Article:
At Leeds we want you to benefit from the depth and breadth of the University's expertise, to prepare you for success in an ever-changing and challenging world. This course gives you the opportunity to broaden your learning by studying discovery modules. Find out more on the Broadening webpages.

Learning and teaching

We use a range of different learning and teaching styles to help you benefit from the expertise of our tutors. These include lectures, small-group seminars and tutorials, or occasionally workshops.

Independent study is also an important aspect of your degree, since it allows you to develop your research skills and think critically about what you read. You’ll also participate in individual or group presentations, in line with the emphasis that we place on allowing you to explore and develop your own ideas. We have excellent library resources to help you, and the University Library runs training programmes to help you make the most of them.

Assessment

The most common forms of assessment we use are exams and essays, but group work or oral presentations may also be included as assessed components of some modules. We do offer plenty of support for these, including extra classes on issues such as exam technique, public speaking and structuring essays. This support is available throughout your time at Leeds.

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Entry requirements, fees and applying

Entry requirements

A-level: AAB including A in English and A in French excluding General Studies and Critical Thinking.

  • Access to HE Diploma

    Pass diploma with 60 credits overall, including at least 45 credits at level 3, of which 30 credits must be at Distinction and 15 credits at Merit or higher. An interview and a piece of written work may also be required. This course has additional subject specific requirements. Please contact the Admissions Office for more information.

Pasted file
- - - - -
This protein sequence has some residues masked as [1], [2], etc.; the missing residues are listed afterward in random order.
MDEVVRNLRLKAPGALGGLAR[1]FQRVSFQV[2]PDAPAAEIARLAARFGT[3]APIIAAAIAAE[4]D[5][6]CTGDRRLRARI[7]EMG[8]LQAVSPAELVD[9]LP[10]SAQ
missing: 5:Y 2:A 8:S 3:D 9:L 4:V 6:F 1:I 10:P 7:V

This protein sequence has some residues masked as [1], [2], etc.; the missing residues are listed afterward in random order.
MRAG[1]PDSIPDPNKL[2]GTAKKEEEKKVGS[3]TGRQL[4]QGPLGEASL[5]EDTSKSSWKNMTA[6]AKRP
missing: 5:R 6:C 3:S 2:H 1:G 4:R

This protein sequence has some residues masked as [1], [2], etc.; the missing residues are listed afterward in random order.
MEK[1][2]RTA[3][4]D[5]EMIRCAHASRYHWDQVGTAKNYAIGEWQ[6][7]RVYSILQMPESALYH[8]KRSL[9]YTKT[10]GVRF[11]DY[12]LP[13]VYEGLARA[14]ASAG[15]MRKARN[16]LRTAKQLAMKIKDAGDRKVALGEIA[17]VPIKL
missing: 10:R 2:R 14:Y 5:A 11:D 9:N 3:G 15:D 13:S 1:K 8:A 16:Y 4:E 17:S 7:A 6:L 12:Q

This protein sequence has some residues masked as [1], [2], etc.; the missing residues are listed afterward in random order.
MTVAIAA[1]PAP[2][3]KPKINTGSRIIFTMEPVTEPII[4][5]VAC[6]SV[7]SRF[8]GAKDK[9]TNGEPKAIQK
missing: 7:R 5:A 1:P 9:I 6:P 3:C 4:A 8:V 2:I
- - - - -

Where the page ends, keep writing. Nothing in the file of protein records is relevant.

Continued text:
• BTEC

    We will consider this qualification in combination with other qualifications. Please contact the Admissions Office for more information.

  • Cambridge Pre-U

    D3, M1, M1 including D3 in English and M1 in French.

  • International Baccalaureate

    35 points overall with 16 at Higher Level including 6 in English at Higher Level and 6 in French at Higher Level.

  • Irish Highers (Leaving Certificate)

    H2, H2, H2, H2, H3, H3 including H2 in English and H2 in French

  • Scottish Highers / Advanced Highers

    AB in Advanced Highers including A in English and B in French and AABBB in Highers.

  • Welsh Baccalaureate

    The Welsh Baccalaureate is not typically included in the academic conditions of an offer made to you for this course. If you choose to undertake the Welsh Baccalaureate we would strongly encourage you to draw upon these experiences within your personal statement, as your qualification will then be taken into account both when your application is initially considered by the selection panel and again when reviewed by the admissions tutor at the time your A-level results are passed to us.

  • Other Qualifications

    European Baccalaureate: 80% including 85% in English and 85% in French.


Read more about UK and Republic of Ireland accepted qualifications or contact the School’s Undergraduate Admissions Team.

Where an applicant is taking the EPQ in a relevant subject this might be considered alongside other Level 3 qualifications and may attract an alternative offer in addition to the standard offer. If you are taking A Levels, this would be AAC at A Level including A in English and A in French (excluding General Studies and Critical Thinking) and grade A in the EPQ.

We welcome applications from mature students with Access qualifications, and from students with a wide range of qualifications.

Alternative entry

We’re committed to identifying the best possible applicants, regardless of personal circumstances or background.

Access to Leeds is an alternative admissions scheme which accepts applications from individuals who might be from low income households, in the first generation of their immediate family to apply to higher education, or have had their studies disrupted.

Find out more about Access to Leeds and alternative admissions.

Typical Access to Leeds offer: BBB at A Level including English and French (excluding General Studies and Critical Thinking) and pass Access to Leeds.

International

We accept a range of international equivalent qualifications. For more information, contact the School of Languages, Cultures and Societies admissions team.

English language requirements

IELTS 6.0 overall, with no less than 5.5 in any component. For other English qualifications, read English language equivalent qualifications.